by Donald Hanna
There is a quote I like, most often attributed to the early church father Irenaeus: “The glory of God is [the person] fully alive.” As I have thought about what this means, what it is to be fully alive, it seems that there are a number of factors wrapped up in this. There is happiness, there is purpose, there is security, there is connectivity, and there is creativity. Without these things we live with some sort of lack in our lives. We are not fully alive.
I recently began a job working with children who have had some kind of trauma in life – some who have experienced a bout of homelessness, some who have dealt with neglect, some who have been witness to or victim to abuse, and more. As I think about these kids, and I think about Irenaeus’ quote, it strikes me that a lot of these kids have been robbed of the fullness he talks about. They don’t feel like they are safe, they may have a skewed sense of what love is about and so don’t really know what it is to be connected with others, and some of them have received the message in so many ways that they are unimportant, that they have no purpose.
It breaks my heart, and yet as I look at the families where they are coming from, in a lot of cases you can see that they have also been robbed of the fullness of life. There are addictions that have taken over life. Some of them may have experienced pretty intense trauma themselves – physical abuse or sexual abuse. Many of them are extremely poor and struggle so much to make ends meet that it can be hard to keep up on all the responsibilities of parenting. Much of the hardship we see with the children is cyclical. And the cycle is one of generation after generation being denied a full life.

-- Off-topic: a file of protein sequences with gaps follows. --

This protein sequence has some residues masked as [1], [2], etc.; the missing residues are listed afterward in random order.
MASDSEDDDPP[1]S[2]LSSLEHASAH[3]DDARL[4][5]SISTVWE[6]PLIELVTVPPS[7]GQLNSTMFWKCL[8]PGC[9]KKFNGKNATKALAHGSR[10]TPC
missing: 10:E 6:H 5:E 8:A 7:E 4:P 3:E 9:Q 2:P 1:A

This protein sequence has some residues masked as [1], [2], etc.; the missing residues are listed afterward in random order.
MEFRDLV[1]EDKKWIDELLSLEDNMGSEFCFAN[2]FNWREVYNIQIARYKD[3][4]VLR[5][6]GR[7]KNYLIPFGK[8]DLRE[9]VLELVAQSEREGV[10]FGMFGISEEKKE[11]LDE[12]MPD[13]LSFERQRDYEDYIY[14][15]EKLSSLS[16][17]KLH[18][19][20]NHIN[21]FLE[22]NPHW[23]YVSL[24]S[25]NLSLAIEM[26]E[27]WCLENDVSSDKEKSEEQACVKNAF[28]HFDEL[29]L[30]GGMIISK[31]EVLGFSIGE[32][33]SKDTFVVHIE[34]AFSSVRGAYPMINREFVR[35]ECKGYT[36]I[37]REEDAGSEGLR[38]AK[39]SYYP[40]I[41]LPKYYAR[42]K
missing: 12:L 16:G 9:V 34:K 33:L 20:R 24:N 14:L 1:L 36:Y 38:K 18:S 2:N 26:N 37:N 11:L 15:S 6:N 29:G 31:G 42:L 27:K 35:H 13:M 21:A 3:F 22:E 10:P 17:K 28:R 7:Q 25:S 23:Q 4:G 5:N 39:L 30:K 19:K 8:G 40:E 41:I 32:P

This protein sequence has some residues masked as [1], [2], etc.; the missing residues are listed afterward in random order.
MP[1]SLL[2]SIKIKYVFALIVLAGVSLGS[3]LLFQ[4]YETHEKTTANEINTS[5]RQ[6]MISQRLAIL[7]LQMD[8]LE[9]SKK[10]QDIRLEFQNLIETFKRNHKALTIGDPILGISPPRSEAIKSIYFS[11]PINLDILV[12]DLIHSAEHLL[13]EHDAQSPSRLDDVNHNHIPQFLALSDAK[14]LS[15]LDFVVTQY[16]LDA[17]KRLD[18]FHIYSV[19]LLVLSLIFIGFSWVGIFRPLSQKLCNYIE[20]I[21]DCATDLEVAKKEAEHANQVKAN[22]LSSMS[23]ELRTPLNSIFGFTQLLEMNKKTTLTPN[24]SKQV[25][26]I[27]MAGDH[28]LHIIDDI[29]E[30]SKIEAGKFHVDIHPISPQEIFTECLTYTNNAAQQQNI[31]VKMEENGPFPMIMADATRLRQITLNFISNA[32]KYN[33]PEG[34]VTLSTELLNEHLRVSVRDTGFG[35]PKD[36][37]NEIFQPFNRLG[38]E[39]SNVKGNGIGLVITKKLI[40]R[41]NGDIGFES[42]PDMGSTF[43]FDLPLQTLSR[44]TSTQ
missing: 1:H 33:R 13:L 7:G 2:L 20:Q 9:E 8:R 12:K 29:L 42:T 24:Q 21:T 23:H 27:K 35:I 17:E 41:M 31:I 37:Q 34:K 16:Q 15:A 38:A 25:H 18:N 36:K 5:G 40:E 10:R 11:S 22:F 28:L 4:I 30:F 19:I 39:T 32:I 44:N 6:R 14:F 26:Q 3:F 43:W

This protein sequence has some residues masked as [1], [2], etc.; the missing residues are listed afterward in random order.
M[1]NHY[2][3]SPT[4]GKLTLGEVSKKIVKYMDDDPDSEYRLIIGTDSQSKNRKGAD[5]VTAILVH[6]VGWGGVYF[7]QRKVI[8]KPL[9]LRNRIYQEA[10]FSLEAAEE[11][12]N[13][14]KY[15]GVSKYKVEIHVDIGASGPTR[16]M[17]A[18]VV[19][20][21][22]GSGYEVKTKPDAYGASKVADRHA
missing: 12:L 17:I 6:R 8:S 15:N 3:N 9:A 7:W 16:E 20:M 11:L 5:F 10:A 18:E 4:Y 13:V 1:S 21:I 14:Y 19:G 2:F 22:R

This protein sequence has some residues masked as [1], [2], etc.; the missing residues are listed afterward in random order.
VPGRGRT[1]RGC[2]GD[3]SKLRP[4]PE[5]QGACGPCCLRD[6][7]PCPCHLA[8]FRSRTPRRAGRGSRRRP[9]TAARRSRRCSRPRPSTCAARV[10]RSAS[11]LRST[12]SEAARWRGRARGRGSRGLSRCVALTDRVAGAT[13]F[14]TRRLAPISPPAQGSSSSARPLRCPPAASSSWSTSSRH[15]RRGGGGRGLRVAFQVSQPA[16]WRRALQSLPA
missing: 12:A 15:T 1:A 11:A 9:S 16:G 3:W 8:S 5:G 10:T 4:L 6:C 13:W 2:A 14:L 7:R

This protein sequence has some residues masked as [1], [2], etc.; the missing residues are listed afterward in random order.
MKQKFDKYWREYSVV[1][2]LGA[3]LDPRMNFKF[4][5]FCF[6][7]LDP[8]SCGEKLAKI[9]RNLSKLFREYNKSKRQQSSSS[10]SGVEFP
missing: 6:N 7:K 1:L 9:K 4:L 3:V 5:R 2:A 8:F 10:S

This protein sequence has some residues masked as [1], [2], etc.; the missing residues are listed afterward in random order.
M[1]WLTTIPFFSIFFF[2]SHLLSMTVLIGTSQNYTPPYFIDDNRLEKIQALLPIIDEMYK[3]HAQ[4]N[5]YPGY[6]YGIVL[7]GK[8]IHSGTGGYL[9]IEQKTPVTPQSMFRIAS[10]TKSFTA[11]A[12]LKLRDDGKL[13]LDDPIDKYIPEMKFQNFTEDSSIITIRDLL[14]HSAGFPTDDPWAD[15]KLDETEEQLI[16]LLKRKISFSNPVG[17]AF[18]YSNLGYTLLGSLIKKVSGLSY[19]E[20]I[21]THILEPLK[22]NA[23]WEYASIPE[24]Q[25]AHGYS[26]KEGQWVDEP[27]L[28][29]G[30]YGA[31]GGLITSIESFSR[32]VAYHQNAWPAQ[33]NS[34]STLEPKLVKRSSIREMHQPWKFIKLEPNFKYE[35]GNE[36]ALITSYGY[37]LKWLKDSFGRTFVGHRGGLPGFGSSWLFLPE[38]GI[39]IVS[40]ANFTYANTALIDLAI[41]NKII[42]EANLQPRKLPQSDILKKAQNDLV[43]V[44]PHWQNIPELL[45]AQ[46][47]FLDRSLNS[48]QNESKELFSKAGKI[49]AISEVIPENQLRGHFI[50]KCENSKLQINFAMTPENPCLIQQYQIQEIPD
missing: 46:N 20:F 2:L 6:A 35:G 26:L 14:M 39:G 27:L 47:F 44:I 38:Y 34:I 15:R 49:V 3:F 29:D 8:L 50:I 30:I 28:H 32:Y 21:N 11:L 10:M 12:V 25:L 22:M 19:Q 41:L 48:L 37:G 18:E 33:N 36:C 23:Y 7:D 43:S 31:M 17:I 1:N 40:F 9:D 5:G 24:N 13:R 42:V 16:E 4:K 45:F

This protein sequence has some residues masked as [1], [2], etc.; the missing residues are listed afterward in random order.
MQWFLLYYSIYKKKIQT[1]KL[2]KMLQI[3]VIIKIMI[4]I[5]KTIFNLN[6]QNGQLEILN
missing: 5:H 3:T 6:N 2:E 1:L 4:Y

If Irenaeus was right, that the glory of God is the person fully alive, then what we witness in this nation with poverty, with addiction, with abuse, and with neglect, is not just a social problem. It is also a theological problem. For when people suffer like this, especially when children suffer, as so many of the kids in my program do, then it is in effect denying God glory.
I come from a tradition that uses a catechism that states, “The chief end of [humanity] is to glorify God and enjoy [God] forever.” So maybe glorifying God really involves working to help kids like the ones in my program out, and really all kids. Maybe glorifying God, involves helping young people grow into adults who are able to use their gifts, their creative juices, to live with purpose, to serve each other, to love each other, and so build solid relationships, and to do all this with joy. Maybe glorifying God involves helping others find their own fullness of life. My new position is a lot about this kind of work, and I have to say, that in the process of this work, I have found my own life a lot fuller. And for this I say thanks be to God!
Donald Hanna serves as pastor of Alamosa Presbyterian Church in Alamosa, Colorado.